STARS IN REHAB PART TWO: ’62 FARGO-A 3RD GENERATION PROJECT TO HONOR A GRANDFATHER
Most old rides don’t come with factory power train, “The original engine and transmission were swapped out by the grandkid for a mid to late sixties 383 or 400 (haven’t figured out which yet) with a three speed auto transmission.
“It looked like some parts of the engine swap were well thought out as the driveline, transmission cross member and engine mounts were well done”.
Time wreaks havoc with old iron so the casualty list for the Fargo was long,”The wiring and brake lines…well…that is another story. For some reason four of the front frost plugs were missing, the exhaust was incomplete and the headliner wasn’t shag carpet but fleece, the floor mats were shag. The box had bolts through it with no nuts and the hood latch was MIA”.
Shawn confessed why he spearheaded the project,“Dylan isn’t a mechanical kid. Now seventeen, Dylan has made some beautiful electric guitars, shadowboxes and turned bowls but he struggles with mechanics”.
The key to success is simple as he explained, “It is an experience thing. His grandfather, Tom, had so many hot rods growing up in Rock Creek, BC, that if there were noise issues, disturbances or reckless driving complaints, the local constabulatory knew where to start. If one blew up, he would grab another. If the breakdown wasn’t bad, he would try and fix it. Tom learned everything by doing, making mistakes and having success. Tom once bought a Harley Davidson knucklehead with a dead cylinder just to see if he could pull out the dead one and get it to run on one. He told me he sold it to an RCMP member who was going to take away his licence. Apparently the sale got him off the hook.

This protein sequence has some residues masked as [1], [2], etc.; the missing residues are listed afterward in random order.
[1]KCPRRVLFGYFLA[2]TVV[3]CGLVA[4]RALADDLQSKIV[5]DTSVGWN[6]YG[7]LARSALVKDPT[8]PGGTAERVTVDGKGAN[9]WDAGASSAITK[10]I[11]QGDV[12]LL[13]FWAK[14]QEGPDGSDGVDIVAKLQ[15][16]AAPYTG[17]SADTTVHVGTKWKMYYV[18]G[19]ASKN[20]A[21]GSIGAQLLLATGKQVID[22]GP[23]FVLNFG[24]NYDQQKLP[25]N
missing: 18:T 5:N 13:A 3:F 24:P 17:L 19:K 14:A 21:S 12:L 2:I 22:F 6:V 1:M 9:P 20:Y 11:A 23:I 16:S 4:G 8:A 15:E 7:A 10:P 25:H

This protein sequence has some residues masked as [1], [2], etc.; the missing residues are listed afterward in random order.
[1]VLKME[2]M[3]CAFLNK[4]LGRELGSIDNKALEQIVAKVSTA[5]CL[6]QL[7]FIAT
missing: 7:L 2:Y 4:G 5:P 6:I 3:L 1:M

Some of Tom’s DNA was clearly passed along and this became an issue as he confessed, “Dylan has a habit of collecting…stuff. With the addition of two trucks in our backyard, I needed him to show some interest in them beyond being able to say “I have my own truck.” We set a goal of getting the truck to run and drive”.
The game plan was simple, “I said there were two catches, right? The second catch was that before Dylan could drive it on the road, he had to promise his Grandpa Tom to fix the emergency brake.
“The original engine/transmission combo had an emergency brake drum mounted on the end of the transmission (I think). Other trucks of this vintage that I have worked on have had that set up. When the engine/transmission swap was done, the parking brake disappeared”.
“To ensure Dylan’s safety, Tom wanted him to have an emergency brake. I managed to find a rear axle out of an early 80’s dodge van that had drums with emergency brakes in them. Add axle swap to the list of ‘have to get done’.”
The learning curve was steep but it produced results, “So, in the summer of 2011, Dylan did his first carb rebuild. I don’t think he had a clue what he was doing but with some help (ok, TONS of help) he managed to rebuild the carb. With instruction, he figured out how to see if the fuel pump was working and how to hook up a battery safely. He fired up his truck for the first time”.
The results were immediate, “It was LOUD (I mentioned the half finished exhaust right?). We tried to fill up the cooling system so he could drive it and that is when we discovered the missing frost plugs. We also figured out that the water pump didn’t have a pulley to drive it and the fan was MIA. Suffice to say, the list was getting longer”.
For Part Three of this Star in Rehab story please follow this link.